Foraging the Familiar

Yellow Jacket

Yellow Jacket

Social Hymenoptera are successful because of the ability to forage efficiently and store food. Upon discovery of a food resource, social insects have the ability to remember that location and return repeatedly until the food is exhausted. Humans behave similarly. When we find food we like at a convenient market, we remember the market and return knowing that we can expect to find what we seek. This is efficient as the search process leading to food discovery can be time consuming. Memorizing a location and returning to the same location can save time and allow a forager to make more successful trips in a day. Yellow jackets, Vespula germanica, memorize the location where they last found food and will return to the area repeatedly. The wasps are most likely using visual landmarks to return to a location.

D’Adamo & Lozada* provided food to a colony of yellow jackets and studied the response when the food was relocated nearby. The wasps continued to search the area even though odor cues were no longer present in the area. As time without finding food increases, the wasps will quit that location and initiate a search for the new food source using odors and other cues. Wasps that experienced more food reward trips at the initial location took longer to quit that location and were less likely to quit. D’Adamo & Lozada also placed colored visual markers near a food source and studied yellow jacket response. When food was moved to a new location, the wasps were more likely to quit the original food location and search for a new food source if the visual markers were altered.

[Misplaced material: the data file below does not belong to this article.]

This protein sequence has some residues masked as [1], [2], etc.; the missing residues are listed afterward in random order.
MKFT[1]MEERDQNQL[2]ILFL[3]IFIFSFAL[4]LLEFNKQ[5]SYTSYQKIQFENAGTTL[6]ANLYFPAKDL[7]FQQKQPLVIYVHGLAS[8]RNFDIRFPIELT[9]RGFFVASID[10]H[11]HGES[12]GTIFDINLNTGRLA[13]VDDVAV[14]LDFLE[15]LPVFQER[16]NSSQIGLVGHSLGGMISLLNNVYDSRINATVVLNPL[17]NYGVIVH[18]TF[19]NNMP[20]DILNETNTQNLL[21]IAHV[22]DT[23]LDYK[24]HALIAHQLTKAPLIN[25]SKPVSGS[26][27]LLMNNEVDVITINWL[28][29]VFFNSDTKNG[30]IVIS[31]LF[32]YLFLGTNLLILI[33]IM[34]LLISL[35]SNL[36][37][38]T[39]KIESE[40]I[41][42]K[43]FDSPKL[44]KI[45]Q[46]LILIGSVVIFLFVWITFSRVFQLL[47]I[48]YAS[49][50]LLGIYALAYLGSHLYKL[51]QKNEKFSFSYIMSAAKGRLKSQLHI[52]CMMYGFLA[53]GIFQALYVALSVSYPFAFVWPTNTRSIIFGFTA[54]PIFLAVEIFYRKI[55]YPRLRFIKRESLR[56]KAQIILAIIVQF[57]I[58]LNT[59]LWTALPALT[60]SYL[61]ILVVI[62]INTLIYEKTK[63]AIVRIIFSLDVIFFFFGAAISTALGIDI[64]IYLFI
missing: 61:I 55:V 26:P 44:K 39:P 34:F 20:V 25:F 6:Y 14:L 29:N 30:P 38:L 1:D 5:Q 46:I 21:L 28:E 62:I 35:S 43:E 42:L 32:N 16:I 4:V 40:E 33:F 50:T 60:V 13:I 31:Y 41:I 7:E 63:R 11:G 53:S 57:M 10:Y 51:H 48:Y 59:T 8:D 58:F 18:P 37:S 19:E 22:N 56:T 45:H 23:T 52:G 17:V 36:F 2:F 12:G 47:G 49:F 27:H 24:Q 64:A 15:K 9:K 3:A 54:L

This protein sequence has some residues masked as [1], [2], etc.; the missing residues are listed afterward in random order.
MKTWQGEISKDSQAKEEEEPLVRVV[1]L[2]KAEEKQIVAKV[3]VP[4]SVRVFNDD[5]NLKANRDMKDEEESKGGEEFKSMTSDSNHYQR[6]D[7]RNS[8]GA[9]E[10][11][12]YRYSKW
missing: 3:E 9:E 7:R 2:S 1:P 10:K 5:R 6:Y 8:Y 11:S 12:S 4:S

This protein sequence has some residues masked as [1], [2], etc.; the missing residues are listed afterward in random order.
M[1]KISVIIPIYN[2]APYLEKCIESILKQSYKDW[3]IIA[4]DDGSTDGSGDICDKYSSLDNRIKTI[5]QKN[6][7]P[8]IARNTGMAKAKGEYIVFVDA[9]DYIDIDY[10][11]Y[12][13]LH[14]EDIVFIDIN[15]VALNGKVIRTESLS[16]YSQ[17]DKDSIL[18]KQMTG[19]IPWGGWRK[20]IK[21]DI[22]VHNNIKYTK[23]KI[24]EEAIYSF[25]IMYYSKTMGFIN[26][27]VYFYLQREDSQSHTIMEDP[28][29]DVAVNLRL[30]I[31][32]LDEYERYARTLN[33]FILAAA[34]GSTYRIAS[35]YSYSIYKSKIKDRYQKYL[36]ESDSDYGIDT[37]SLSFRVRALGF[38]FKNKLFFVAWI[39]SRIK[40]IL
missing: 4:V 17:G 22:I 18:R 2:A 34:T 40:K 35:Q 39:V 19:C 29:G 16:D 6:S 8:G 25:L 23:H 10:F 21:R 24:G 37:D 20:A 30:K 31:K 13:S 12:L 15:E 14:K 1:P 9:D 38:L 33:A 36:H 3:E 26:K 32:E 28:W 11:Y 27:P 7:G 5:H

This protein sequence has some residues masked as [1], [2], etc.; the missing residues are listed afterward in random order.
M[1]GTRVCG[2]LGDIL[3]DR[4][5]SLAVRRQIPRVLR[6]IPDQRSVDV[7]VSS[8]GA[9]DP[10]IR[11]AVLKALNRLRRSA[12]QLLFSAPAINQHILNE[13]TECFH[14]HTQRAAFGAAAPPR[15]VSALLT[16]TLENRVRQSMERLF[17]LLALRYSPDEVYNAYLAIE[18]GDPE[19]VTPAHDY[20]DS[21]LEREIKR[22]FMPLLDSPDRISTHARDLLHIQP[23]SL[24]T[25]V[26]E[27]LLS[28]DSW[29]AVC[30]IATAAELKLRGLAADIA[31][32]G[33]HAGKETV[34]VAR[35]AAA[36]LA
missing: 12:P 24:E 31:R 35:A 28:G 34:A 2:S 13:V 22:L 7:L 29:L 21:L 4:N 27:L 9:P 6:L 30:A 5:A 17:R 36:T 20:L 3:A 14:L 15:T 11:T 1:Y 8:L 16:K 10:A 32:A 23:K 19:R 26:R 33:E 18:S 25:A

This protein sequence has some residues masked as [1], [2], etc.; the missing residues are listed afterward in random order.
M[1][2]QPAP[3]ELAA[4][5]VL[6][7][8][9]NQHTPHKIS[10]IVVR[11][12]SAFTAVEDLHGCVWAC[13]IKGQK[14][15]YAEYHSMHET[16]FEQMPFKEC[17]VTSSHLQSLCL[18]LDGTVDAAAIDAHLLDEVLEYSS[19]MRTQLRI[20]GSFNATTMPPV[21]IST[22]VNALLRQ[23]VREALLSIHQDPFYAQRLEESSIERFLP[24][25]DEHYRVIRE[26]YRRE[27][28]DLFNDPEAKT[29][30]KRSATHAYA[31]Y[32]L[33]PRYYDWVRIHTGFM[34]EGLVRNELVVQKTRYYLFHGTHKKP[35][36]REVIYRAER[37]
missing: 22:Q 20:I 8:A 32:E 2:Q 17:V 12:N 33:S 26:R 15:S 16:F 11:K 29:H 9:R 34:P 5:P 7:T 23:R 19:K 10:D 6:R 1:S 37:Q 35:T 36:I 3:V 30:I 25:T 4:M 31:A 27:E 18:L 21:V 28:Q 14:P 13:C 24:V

Food for yellow jackets is patchy in space and time. The search behavior of the yellow jackets increases foraging efficiency by reducing the time spent foraging for food. It also suggests that wasps that have found a suitable food in plentiful supply are less likely to locate another food source even if it is better quality.

*Paola D’Adamo & Mariana Lozada. 2014. How Context Modification can Favor the Release of Past Experience in Vespula germanica Wasps, Enabling the Detection of a Novel Food Site. J Insect Behavior. 27:395-402.
DOI 10.1007/s10905-013-9434-0

About jjneal

Jonathan Neal is an Associate Professor of Entomology at Purdue University and author of the textbook, Living With Insects (2010). This blog is a forum to communicate about the intersection of insects with people and policy. This is a personal blog. The opinions and materials posted here are those of the author and are in no way connected with those of my employer.
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